We started with two great specials: Strawberries and Endive with marcona almonds, goat cheese and torn mint drizzled with aged balsamic vinegar and Crispy Fried Oysters over a slaw of Brussels sprouts and fennel with roast chili aioli. Very tasty, large portions of both that could easily be for 2 persons. The Grilled Octopus tentacles with white beans and tomato ragú on the side were fresh, properly soft but not mealy. The Baked Ziti was cooked with Italian sausage, onion, garlic and tomato sauce and topped with ricotta and melted fresh mozzarella rounds. A bit salty but extemely good; paired very well with the Feudi di San Gregorio Falanghina del Sannio which is an elegant, full-bodied white wine that we ordered to have with our special appetizers and the octopus.
By the way, the wine list of Bistecca is outstanding. It has numerous white and red wines from the best Italian DOCs – Brunello, Chianti Classico, and Morellino from Tuscany; Valpolicella and Amarone from the Veneto as well as Soave and Prosecco from the same region; Barolo, Barbaresco, Barbera, and Dolchetto from Piemonte; Falanghina from Campania; Nero d’Avola, Zibibbo and Trebiano from Sicily. In addition there are many other excellent wines from other parts of the world; all interesting vintages from well known producers.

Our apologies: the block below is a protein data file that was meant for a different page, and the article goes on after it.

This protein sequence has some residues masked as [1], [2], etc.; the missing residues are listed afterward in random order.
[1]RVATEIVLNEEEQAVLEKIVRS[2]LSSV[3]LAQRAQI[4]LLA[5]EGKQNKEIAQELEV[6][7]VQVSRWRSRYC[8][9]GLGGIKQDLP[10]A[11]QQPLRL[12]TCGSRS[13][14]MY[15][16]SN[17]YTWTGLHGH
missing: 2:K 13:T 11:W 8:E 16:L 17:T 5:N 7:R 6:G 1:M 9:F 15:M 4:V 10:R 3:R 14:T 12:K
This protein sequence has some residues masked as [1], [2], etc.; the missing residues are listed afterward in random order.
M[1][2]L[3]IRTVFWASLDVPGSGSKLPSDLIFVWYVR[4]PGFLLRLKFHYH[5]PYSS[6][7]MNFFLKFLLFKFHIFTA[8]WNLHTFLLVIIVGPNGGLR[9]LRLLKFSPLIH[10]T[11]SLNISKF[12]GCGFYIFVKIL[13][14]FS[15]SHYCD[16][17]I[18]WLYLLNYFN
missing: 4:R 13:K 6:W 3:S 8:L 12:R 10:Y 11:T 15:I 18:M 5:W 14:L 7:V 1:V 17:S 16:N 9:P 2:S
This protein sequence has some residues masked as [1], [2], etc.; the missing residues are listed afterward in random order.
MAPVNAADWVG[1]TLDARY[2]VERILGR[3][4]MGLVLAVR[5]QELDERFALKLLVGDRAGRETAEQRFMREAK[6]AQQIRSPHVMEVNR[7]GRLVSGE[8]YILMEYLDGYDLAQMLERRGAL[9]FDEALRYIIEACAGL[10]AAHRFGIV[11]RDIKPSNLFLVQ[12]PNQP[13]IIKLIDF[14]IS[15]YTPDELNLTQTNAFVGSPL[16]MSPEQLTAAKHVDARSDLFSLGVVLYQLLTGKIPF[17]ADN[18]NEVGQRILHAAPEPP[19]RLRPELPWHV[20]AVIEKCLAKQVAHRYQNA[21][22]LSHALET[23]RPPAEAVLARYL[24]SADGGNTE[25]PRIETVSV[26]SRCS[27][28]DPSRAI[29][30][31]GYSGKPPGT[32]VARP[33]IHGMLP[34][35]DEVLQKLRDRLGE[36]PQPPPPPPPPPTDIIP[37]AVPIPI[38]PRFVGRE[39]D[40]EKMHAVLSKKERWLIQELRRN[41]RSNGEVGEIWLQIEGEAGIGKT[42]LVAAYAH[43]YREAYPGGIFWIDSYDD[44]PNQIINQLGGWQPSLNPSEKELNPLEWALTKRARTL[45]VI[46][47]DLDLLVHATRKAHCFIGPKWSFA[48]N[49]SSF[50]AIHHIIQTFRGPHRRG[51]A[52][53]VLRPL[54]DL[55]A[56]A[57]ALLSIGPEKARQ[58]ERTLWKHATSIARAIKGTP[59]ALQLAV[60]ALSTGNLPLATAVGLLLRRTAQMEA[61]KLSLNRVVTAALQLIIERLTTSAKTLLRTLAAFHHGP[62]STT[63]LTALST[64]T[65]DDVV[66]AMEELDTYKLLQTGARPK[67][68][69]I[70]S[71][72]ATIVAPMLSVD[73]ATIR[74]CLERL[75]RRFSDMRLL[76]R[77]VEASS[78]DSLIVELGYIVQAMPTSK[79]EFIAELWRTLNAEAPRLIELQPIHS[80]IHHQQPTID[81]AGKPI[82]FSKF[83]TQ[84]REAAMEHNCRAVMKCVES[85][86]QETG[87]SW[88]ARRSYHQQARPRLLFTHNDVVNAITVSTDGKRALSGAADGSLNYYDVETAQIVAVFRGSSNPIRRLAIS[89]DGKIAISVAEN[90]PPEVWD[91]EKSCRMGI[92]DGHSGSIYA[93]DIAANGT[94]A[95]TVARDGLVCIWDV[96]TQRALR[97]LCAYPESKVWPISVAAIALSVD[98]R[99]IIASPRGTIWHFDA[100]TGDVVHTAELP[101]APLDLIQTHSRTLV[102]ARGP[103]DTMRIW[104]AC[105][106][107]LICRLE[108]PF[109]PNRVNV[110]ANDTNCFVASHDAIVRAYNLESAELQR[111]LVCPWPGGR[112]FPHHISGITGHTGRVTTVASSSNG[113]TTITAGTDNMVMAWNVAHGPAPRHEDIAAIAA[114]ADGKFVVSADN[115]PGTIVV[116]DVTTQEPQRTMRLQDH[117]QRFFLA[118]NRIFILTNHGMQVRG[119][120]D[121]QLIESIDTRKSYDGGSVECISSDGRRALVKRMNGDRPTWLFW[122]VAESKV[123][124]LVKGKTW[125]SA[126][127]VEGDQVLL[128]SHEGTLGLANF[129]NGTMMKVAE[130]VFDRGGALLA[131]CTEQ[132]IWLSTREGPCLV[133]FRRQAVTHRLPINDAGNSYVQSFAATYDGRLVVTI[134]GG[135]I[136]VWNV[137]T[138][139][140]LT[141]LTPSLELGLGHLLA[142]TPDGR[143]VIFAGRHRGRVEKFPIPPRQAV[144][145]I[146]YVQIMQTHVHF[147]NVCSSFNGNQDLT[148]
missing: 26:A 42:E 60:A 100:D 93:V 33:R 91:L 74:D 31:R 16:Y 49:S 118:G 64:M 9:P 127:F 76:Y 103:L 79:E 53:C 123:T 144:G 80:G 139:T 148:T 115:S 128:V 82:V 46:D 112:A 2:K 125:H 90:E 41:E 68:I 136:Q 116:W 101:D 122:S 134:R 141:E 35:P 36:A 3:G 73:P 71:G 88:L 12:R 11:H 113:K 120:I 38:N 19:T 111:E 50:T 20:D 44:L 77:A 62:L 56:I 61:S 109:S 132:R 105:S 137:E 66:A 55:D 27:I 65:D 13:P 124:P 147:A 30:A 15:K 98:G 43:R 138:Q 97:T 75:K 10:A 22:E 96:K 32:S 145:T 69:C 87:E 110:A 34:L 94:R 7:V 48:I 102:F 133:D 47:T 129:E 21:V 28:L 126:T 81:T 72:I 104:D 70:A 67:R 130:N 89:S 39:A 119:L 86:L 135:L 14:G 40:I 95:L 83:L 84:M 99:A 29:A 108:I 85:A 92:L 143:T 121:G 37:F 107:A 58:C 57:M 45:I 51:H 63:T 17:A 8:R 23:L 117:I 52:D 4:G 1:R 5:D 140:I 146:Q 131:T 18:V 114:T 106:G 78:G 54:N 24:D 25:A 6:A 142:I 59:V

There were 4 of us at the table so we decided, since the starter portions were so large, to only order the Angus boneless rib eye and divide it amongst us. This was a lovely prime piece of meat, dry-aged for 28 days and charcoal grilled. The meat comes with one choice of four sauces – Béarnaise, Barolo Demiglace, Green Peppercorn and Cognac Cream, and the House Sauce. We asked for the house sauce to taste but, being a purist, I did not use it on the delicious steak.
I finished with a double espresso. My tablemates ordered sweets, Ricotta Zeppole and Torta di Mascrapone. Since my days of living on Mott Street in Manhattan’s Little Italy, I love zeppole. So, I surrendered and had a couple of these delightful fritters sprinkled with powdered sugar. They were as good as I remembered them to be!
The only restaurant I thought was not up to the food quality level of all the others was Guy Fieri’s Mt. Pocono Kitchen. I had lunch there one day. Guy Fieri has made a reputation on TV’s Food Network, as an expert on finding little known, “diners, drive-ins and dives” that have exceptional American comfort food. Obviously he has not personally visited this kitchen. I had ordered a pulled pork sandwich; it came with a side of fries, coleslaw on top and a half-sour pickle speared by the steak knife delivered with the sandwich. It looked very good. Unfortunately, the pulled pork was full of fat chunks and with a minimal amount of sauce. There was cheddar cheese at the bottom of the bun, but it was not allowed to melt as it should be. Even the glass of stout I had with it could not make it palatable. It was very disappointing.
All in all, the vast majority of the food was excellent and the restaurants (except for the Mt. Pocono Kitchen) are highly recommended!
© March 2016 LuxuryWeb Magazine. All rights reserved.